Pope's Zero Tolerance for Bishops Who Covered for Pedophiles Faces Tough Test in Chile
By Eva Vergara
March 16, 2015
|In this April 8, 2011 photo, Bishop Juan Barros arrives to the Episcopal Conference of Chile in El Quisco, Chile. Barros has been tapped by Pope Francis to become bishop of a southern Chilean diocese in March 2015, provoking an unprecedented outcry by abuse victims and Catholic faithful who contend he covered up sexual abuse committed by his mentor and superior, Rev. Fernando Karadima, in the 1980s and 90s. Barros has declined to comment publicly on allegations against him. (AP Photo/La Tercera) |
Juan Carlos Cruz recalls that he and another teen boy would lie down on the priest's bed, one resting his head at the man's shoulder, another sitting near his feet. The priest would kiss the boys and grope them, he said, all while the Rev. Juan Barros watched.
"Barros was there, and he saw it all," Cruz, now a 51-year-old journalist, told The Associated Press.
Barros has been tapped by Pope Francis to become bishop of a southern Chilean diocese this month, provoking an unprecedented outcry by abuse victims and Catholic faithful who contend he covered up sexual abuse committed by his mentor and superior, the Rev. Fernando Karadima, in the 1980s and '90s. A Vatican investigation found Karadima guilty in 2011 and sentenced the now 84-year-old priest to a cloistered life of "penitence and prayer" for what is Chile's highest-profile case of abuse by a priest.
Barros had long declined to comment publicly on allegations against him. However, in a letter sent Monday to the priests of the diocese he'll be overseeing, he said he did not know about Karadima's abuses when they happened.
"I never had knowledge of, or could have imagined, the serious abuses that this priest committed against the victims," said the letter, a copy of which was obtained by the AP.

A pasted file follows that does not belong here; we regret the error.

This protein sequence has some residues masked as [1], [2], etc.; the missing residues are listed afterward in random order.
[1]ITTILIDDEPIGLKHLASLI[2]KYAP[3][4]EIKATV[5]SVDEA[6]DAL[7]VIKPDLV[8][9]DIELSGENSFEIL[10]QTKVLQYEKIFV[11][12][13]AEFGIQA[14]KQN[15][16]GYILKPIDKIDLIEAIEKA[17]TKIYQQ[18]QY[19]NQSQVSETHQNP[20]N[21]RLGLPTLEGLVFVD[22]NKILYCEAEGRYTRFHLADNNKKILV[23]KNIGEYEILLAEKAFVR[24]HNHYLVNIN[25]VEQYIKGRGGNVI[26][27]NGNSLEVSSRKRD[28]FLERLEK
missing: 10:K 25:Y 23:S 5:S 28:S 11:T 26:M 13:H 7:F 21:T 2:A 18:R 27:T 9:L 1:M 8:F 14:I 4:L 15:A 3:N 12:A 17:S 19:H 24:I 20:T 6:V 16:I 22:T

Now bishop for Chile's armed forces, he has said he learned of Karadima's abuse through a 2010 news report he saw on television, according to court records.
While not directly accused of abuse, Barros is said by at least three victims to have witnessed the sexual molestation at the Sacred Heart of Jesus church, part of the El Bosque parish that serves an affluent neighborhood of Santiago.
That history has parishioners, clergy and lawmakers in this predominantly Catholic country protesting the pope's decision to appoint Barros, 58, to become spiritual leader over the diocese in Osorno, about 580 miles (930 kilometers) south of Santiago.
More than 1,300 church members in Osorno, along with some 30 priests from the diocese and 51 of Chile's 120 members of Parliament, sent letters to Francis in February urging him to rescind the appointment, which was announced in January and is set to take effect on March 21.
They have not heard back and Vatican spokesman the Rev. Federico Lombardi declined to comment on the matter.
Numerous attempts to reach Barros were not successful; nor has he responded to the victims' accusations or the outcry over his appointment.
The Rev. Peter Kleigel, deputy pastor of the Sacred Heart parish in Osorno, is among those vocally opposing Barros' arrival.
"We're convinced that this appointment is not correct because, following canon law, a bishop must be well-regarded," he told the AP. "We need a bishop who's credible."
Such complaints come even as Francis said this month that a minster needs not only God's blessing, but the blessing of "his people" to do his work.
The controversy is being watched by victims, advocacy groups and others as a test of whether Francis will meet their demands to hold bishops accountable for having ignored or covered up wrongdoing by priests.
Anne Barrett Doyle from BishopAccountability.org, an online resource about abusive priests and complicit bishops, called the appointment "bafflingly inconsistent" with Francis' promise to root out abuse.
"The pope should have suspended and investigated Barros, not given him another diocese to run," Barrett Doyle said in an email to the AP.
Karadima led the parish of El Bosque for nearly six decades before allegations came to light in April 2010, when a news investigation into the abuse was broadcast on state television. Two months later, the archbishop of Santiago, Cardinal Francisco Javier Errazuriz, forwarded the allegations to the Vatican amid an eruption of abuse cases globally.